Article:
When we were just kids adoring pretty much anything that interests our eyes, adults barely expect us to dig deeper and go all philosophical on things – to find any missing piece. For them, it was just a mere moment of childhood that’s meant to be experienced purely. Without any interventions, they would let us enjoy without putting any pressure to figure things out. Maybe this is how human relationships are meant to be – passing on unspoken wisdom by letting us go through the natural process of piecing the puzzle together at our own pace and own time. 

We witness countless connections with other people in a single lifetime. Some are too insignificant to consider, while others become too consequential to shape the way we think and live. In some places, they prime people to believe this is the only way to live their lives fully. They strive to create as many connections as they can in their pursuit to find meaning or purpose. To find something, or someone, that would make them feel whole and complete.

As we grow older, gain more experience, and learn things the hard way, we realize that this isn’t always the case. We learn that while finding someone or something can make us feel complete, we have to face battles on our own to reach the fullness of life. I couldn’t think of anything else that could exemplify this notion but Shel Silverstein’s childhood classic book, The Missing Piece Meets the Big O.

The Missing Piece Meets the Big O.

Doesn’t it always happen? When we revisit unsuspecting stories from our childhood and find pearls of wisdom so impactful, we swift to a 180. The Missing Piece Meets the Big O by Shel Silverstein is a tale about the journey of a lonely wedge finding a big circle it can fit into, hoping that when the lonely wedge finds its missing piece, they could roll together and move forward. 

As it turns out, it is not just a story about shapes moving and passing through other objects. It’s also a story about becoming ourselves fully without waiting for someone to complete or complete us – to fix or be fixed by. In our search for someone to make us whole, we sometimes meet people who simply pass by to remind us that we have all that we need to carry on and live fully.

Some fit but couldn’t roll.

Connecting with others is what makes us human. Sometimes, we carry along people who fit right in but couldn’t carry on with us in our journey. We stick with people we can’t grow with. We become stagnant with them—a familiar setup for a relationship that often ends up disappointing. Then we move along…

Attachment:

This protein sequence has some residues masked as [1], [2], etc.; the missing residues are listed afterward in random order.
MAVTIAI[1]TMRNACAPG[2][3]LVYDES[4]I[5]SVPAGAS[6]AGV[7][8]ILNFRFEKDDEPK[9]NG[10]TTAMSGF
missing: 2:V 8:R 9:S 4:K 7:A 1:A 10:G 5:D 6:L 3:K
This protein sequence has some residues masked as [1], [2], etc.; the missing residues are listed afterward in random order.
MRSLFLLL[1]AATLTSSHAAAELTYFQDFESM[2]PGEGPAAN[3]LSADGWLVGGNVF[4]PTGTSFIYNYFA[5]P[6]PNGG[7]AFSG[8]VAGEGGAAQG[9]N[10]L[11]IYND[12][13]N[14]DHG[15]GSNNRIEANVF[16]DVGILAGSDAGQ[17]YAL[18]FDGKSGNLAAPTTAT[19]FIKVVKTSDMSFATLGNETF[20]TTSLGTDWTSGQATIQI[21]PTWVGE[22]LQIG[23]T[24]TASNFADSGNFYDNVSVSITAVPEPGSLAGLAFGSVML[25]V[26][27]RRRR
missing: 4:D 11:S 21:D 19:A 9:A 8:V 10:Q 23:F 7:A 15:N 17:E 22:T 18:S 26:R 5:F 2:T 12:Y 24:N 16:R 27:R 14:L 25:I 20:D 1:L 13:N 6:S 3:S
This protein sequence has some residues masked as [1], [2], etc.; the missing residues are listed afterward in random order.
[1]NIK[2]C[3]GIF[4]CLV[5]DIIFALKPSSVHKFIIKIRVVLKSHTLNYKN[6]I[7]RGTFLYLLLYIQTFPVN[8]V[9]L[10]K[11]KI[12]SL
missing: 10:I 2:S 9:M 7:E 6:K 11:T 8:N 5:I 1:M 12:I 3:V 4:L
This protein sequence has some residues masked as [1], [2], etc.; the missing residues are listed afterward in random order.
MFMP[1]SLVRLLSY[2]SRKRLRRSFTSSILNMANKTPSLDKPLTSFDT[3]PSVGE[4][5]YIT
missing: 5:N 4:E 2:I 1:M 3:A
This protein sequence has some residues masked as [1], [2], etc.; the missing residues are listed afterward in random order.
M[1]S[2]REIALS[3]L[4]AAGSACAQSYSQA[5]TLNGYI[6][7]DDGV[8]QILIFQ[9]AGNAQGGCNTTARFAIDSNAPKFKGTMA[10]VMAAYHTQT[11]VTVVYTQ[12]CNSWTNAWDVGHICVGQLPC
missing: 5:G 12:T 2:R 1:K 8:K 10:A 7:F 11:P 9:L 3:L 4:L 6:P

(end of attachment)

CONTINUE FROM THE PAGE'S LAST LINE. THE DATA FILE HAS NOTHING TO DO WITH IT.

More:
One put it up on a pedestal… and left it there.

We also meet people who have distorted ideas of us as perfect beings. They’d often see no flaws in us and carry on without minding the things we need to improve on. When we become complacent in the comforts of someone who sees no faults in us, self-centeredness and pride get highlighted. 

We become prone to settling out of convenience because we have someone who won’t mind us not growing. After all, they see no need for it anymore. Their admiration becomes a validation of our co-dependency. When these things become more glaring in a relationship, neglect starts to surface; and when neglect piles up, someone almost always ends up taking the exit door.

One day, one came along who look different.

We spend so much of our lives searching for someone who’ll make us whole. Sometimes, we find people who give us our turning point by not wanting nor needing anything from us. They become an image of who we want to be – complete. But these people, though imperfect, carry on with their lives thinking that they do not need someone to make them feel whole and complete. They work on themselves by not relying on their completeness from others.

Corners wear off, and shapes change.

Lift, fall, flop. Resting our happiness or contentment on someone is not self-worth. When we take the first step to move forward, we start to change. By carrying on and striving towards increasing our self-worth through experiences and learning from our mistakes, we polish ourselves to become more able to roll. 

“It didn’t know where and it did not care… it was rolling.”

Thought, feeling, action.

At this point, we realize that the story is about the lonely wedge’s thoughts, feelings, and actions. Missing a piece as the thought, being lonely and unhappy as the feelings, and searching for the missing piece as the action, which then reinforces the idea that it is missing a piece when in reality, there isn’t any. 

In life, we always look for neon signs pointing towards something. When we find one, we often ask ourselves what we have and what we can offer. Then fear starts to creep in because we think we are only as good as what we can offer. Whether it’s sheer modesty or downright defeatist attitude, we begin to think we might not have anything to offer. 

The core belief that we are missing a piece or that we are not good enough continues to be reinforced. We embrace the idea of finding someone who would accept us despite being incomplete and seek their validation without actually doing anything to earn one ourselves. We get lost in this vortex, not knowing that we might not have a missing piece after all and that there is something we can offer – our authenticity.

Recognize your edges and learn to round them yourself. Easier said than done, but when you do so, perseverance will reward you. If all else fails, always remember that you are all good, whole, and complete. 



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